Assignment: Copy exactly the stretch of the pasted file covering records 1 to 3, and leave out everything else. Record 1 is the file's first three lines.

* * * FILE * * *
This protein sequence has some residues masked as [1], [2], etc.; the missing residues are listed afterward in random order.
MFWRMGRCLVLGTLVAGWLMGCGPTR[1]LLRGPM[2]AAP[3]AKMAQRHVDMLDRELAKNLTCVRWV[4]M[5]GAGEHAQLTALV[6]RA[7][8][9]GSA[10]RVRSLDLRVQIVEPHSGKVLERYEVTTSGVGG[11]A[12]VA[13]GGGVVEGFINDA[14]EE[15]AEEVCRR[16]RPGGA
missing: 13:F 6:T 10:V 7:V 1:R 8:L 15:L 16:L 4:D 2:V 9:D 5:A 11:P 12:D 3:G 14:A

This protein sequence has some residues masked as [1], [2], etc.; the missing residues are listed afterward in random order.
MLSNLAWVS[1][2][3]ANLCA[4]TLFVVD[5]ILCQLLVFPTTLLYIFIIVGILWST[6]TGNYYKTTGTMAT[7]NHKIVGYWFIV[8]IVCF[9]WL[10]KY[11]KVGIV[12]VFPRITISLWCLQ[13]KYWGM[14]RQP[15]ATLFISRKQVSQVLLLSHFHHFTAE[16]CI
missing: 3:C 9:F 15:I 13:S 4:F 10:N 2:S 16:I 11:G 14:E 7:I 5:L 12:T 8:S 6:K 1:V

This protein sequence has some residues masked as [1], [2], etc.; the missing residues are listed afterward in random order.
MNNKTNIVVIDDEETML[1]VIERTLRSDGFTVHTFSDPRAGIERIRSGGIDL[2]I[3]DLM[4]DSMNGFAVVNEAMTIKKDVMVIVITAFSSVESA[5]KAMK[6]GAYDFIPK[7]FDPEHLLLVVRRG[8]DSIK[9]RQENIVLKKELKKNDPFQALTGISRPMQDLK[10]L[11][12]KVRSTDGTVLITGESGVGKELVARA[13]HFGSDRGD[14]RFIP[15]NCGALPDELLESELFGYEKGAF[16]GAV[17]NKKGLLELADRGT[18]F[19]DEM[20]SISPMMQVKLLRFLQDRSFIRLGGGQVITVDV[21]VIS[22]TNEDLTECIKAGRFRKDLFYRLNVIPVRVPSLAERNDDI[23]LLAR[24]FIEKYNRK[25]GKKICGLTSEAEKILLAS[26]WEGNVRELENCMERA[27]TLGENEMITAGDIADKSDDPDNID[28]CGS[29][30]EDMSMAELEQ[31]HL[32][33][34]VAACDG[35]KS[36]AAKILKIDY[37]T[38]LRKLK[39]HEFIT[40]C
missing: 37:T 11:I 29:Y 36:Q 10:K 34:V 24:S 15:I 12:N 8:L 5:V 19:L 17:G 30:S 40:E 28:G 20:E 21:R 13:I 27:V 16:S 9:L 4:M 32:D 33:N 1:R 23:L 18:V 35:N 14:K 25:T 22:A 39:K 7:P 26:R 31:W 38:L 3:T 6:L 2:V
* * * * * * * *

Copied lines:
This protein sequence has some residues masked as [1], [2], etc.; the missing residues are listed afterward in random order.
MFWRMGRCLVLGTLVAGWLMGCGPTR[1]LLRGPM[2]AAP[3]AKMAQRHVDMLDRELAKNLTCVRWV[4]M[5]GAGEHAQLTALV[6]RA[7][8][9]GSA[10]RVRSLDLRVQIVEPHSGKVLERYEVTTSGVGG[11]A[12]VA[13]GGGVVEGFINDA[14]EE[15]AEEVCRR[16]RPGGA
missing: 13:F 6:T 10:V 7:V 1:R 8:L 15:L 16:L 4:D 2:V 9:D 5:A 11:P 12:D 3:G 14:A

This protein sequence has some residues masked as [1], [2], etc.; the missing residues are listed afterward in random order.
MLSNLAWVS[1][2][3]ANLCA[4]TLFVVD[5]ILCQLLVFPTTLLYIFIIVGILWST[6]TGNYYKTTGTMAT[7]NHKIVGYWFIV[8]IVCF[9]WL[10]KY[11]KVGIV[12]VFPRITISLWCLQ[13]KYWGM[14]RQP[15]ATLFISRKQVSQVLLLSHFHHFTAE[16]CI
missing: 3:C 9:F 15:I 13:S 4:F 10:N 2:S 16:I 11:G 14:E 7:I 5:L 12:T 8:S 6:K 1:V

This protein sequence has some residues masked as [1], [2], etc.; the missing residues are listed afterward in random order.
MNNKTNIVVIDDEETML[1]VIERTLRSDGFTVHTFSDPRAGIERIRSGGIDL[2]I[3]DLM[4]DSMNGFAVVNEAMTIKKDVMVIVITAFSSVESA[5]KAMK[6]GAYDFIPK[7]FDPEHLLLVVRRG[8]DSIK[9]RQENIVLKKELKKNDPFQALTGISRPMQDLK[10]L[11][12]KVRSTDGTVLITGESGVGKELVARA[13]HFGSDRGD[14]RFIP[15]NCGALPDELLESELFGYEKGAF[16]GAV[17]NKKGLLELADRGT[18]F[19]DEM[20]SISPMMQVKLLRFLQDRSFIRLGGGQVITVDV[21]VIS[22]TNEDLTECIKAGRFRKDLFYRLNVIPVRVPSLAERNDDI[23]LLAR[24]FIEKYNRK[25]GKKICGLTSEAEKILLAS[26]WEGNVRELENCMERA[27]TLGENEMITAGDIADKSDDPDNID[28]CGS[29][30]EDMSMAELEQ[31]HL[32][33][34]VAACDG[35]KS[36]AAKILKIDY[37]T[38]LRKLK[39]HEFIT[40]C
missing: 37:T 11:I 29:Y 36:Q 10:K 34:V 24:S 15:I 12:N 8:L 5:V 19:L 17:G 30:S 40:E 28:G 20:E 21:R 13:I 27:V 16:S 9:L 4:M 32:D 33:N 1:R 23:L 18:V 35:N 14:K 25:T 22:A 39:K 7:P 26:R 31:W 38:L 3:T 6:L 2:V